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What is the flu, its symptoms, treatment, and what months are flu season?

Updated on April 6, 2012

What is the flu? The flu (influenza) is a viral infection that attacks the respiratory system. The nose, throat, and lungs are targets of the flu virus. It is different from the cold and is more severe. The symptoms from influenza differ from "stomach flu", which is incorrectly named - it isn't actually the flu, but a different type of virus.

How it is spread

The flu can be spread through air. When an infected person coughs or sneezes the virus can be transmitted. This is believed to be the most common way the flu is spread. Contaminated surfaces are a common source of flu transmission. A person may touch their nose or mouth after touching a contaminated surface and become infected.


Even before flu symptoms develop, an infected person can be contagious. That person may remain contagious for a period of five to seven days after they have become sick from the flu. It is possible for children to pass influenza for a period extending beyond seven days. Flu symptoms start between one to four days after coming in contact with the virus and having it enter the body. Because of this, the flu may be transmitted while the infected person does not even know he or she is sick.

Flu season

The peak time for flu is the colder half of the year. The season is any time within this range where flu outbreaks become prevalent. In the United States, flu season usually occurs sometime between fall and spring. In some instances, flu outbreaks can be tracked geographically and can be predicted.


Often the flu may feel like a cold. The flu is different than a cold in that a cold usually develops at a more gradual pace. The flu typically develops quickly. The severity of they symptoms for the flu are much worse than a cold.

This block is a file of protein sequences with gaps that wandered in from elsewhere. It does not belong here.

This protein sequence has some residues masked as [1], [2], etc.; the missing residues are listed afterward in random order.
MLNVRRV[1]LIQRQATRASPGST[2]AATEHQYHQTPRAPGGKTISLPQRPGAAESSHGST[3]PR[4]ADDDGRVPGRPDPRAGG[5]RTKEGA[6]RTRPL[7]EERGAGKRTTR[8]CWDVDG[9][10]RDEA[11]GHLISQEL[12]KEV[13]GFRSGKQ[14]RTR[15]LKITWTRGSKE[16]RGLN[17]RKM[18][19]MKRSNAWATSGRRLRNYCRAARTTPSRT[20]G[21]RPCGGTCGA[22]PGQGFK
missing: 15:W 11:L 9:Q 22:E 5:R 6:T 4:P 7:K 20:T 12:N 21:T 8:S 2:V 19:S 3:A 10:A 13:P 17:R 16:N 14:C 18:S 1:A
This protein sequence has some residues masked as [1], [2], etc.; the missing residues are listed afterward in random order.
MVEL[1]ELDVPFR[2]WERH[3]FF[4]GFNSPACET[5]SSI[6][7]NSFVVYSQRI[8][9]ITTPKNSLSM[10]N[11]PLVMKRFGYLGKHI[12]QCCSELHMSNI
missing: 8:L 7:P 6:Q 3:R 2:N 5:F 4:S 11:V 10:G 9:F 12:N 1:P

Some of the common flu symptoms include:

  • Fatigue
  • Nasal congestion
  • Throat soreness
  • Muscle pains
  • Headache
  • Coughing
  • Fever
  • Chills and sweats


Bed rest and drinking plenty of fluids are often enough to beat the flu. A doctor may prescribe an antiviral medication. These antiviral drugs include Tamiflu and Relenza. When taken soon after symptoms develop, these drugs may lessen the duration of the flu. Antibiotics are not useful in fighting the flu because the flu is a viral illness, and not a bacterial infection.


Vaccines ("flu shots") are available that will help protect against the types of influenza that are expected to be most prevalent in the upcoming flu season. The vaccines can change each year depending on what is expected. About two weeks after a vaccine is administered, antibodies that protect against influenza are developed in the body. People are encouraged to get a flu shot as soon as the vaccine is available.

Preventing the spread

It is important to cover your mouth and nose when coughing. Covering with a tissue is preferred. Frequent washing of hands is very important. When soap and water are not available, a hand-sanitizer can be used. Germs spread fast by touching your mouth, eyes, and nose. Avoid touching these areas. If you believe you may be sick with the flu, it is advised to stay home for 24 hours or more from the time your fever has subsided. Contact with other people should be kept to a minimum to prevent spreading the virus.


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